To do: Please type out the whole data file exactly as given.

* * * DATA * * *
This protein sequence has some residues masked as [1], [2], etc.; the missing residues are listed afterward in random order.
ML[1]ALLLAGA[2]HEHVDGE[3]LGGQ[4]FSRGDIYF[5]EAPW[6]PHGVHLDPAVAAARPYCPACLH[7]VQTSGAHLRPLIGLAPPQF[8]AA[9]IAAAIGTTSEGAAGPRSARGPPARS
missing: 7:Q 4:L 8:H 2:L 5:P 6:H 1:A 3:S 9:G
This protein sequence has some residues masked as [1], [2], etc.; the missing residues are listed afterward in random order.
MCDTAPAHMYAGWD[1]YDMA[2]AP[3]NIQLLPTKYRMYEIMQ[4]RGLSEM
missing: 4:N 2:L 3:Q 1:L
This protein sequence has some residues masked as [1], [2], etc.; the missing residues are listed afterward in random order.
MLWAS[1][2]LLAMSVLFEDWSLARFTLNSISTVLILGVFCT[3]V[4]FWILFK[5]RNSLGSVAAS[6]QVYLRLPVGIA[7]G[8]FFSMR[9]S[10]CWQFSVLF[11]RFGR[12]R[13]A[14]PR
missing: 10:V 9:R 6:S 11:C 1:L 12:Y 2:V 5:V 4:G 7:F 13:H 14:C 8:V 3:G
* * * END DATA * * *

This protein sequence has some residues masked as [1], [2], etc.; the missing residues are listed afterward in random order.
ML[1]ALLLAGA[2]HEHVDGE[3]LGGQ[4]FSRGDIYF[5]EAPW[6]PHGVHLDPAVAAARPYCPACLH[7]VQTSGAHLRPLIGLAPPQF[8]AA[9]IAAAIGTTSEGAAGPRSARGPPARS
missing: 7:Q 4:L 8:H 2:L 5:P 6:H 1:A 3:S 9:G
This protein sequence has some residues masked as [1], [2], etc.; the missing residues are listed afterward in random order.
MCDTAPAHMYAGWD[1]YDMA[2]AP[3]NIQLLPTKYRMYEIMQ[4]RGLSEM
missing: 4:N 2:L 3:Q 1:L
This protein sequence has some residues masked as [1], [2], etc.; the missing residues are listed afterward in random order.
MLWAS[1][2]LLAMSVLFEDWSLARFTLNSISTVLILGVFCT[3]V[4]FWILFK[5]RNSLGSVAAS[6]QVYLRLPVGIA[7]G[8]FFSMR[9]S[10]CWQFSVLF[11]RFGR[12]R[13]A[14]PR
missing: 10:V 9:R 6:S 11:C 1:L 12:Y 2:V 5:V 4:G 7:F 13:H 14:C 8:V 3:G